Review of Baysville
From Mary Dalton , Books in Canada, December 1993

Signs of the Tar Baby


For John Donlan, the instructed heart arises from “that part of our nature that exists independent of civilization, or even conscious thought.”  Baysville, writes Donlan, is “partly an encrypted autobiography.”  The first three lines of the opening poem might be taken as a statement of Donlan’s project:

To be a meaning generator like that red bush,
artifice without taking thought, awareness
of mystery under your clothes.


Like John Ashbery, Donlan defeats narrative and thwarts logic through disconnected images.  One is reminded of Andre Breton in his 1924 Manifesto of Surrealism: “Put your trust in the inexhaustible nature of the murmur.”  Through Donlan’s skill with musical phrasing, line, and image., these seemingly haphazard observations embody the findings of contemporary physics: reality as particle flow within a field of probability.  Donlan is the bird for those who dismiss contemporary poetry that does not enact flux in some such fashion:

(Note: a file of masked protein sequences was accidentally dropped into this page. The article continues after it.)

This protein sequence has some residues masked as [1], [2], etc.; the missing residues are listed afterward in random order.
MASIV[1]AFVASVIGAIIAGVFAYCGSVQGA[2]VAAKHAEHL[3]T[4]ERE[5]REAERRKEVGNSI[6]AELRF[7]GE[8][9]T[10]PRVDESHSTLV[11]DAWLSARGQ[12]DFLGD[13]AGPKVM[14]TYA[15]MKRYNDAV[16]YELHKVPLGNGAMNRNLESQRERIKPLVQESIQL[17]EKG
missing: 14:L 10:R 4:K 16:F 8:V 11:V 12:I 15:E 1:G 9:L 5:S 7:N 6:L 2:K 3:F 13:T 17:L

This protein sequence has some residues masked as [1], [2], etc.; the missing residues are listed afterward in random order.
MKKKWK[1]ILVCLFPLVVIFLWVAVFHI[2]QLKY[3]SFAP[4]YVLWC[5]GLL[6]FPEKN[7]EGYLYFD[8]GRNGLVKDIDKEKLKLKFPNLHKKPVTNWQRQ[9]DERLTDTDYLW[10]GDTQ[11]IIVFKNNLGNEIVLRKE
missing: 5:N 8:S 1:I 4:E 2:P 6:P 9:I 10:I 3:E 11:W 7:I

Say goodbye to the monument
losing its bearings in the rush of sensation:
a birds bursts from its mouth, scattering a new sound
along the river.

                                    (“Play Dead”)

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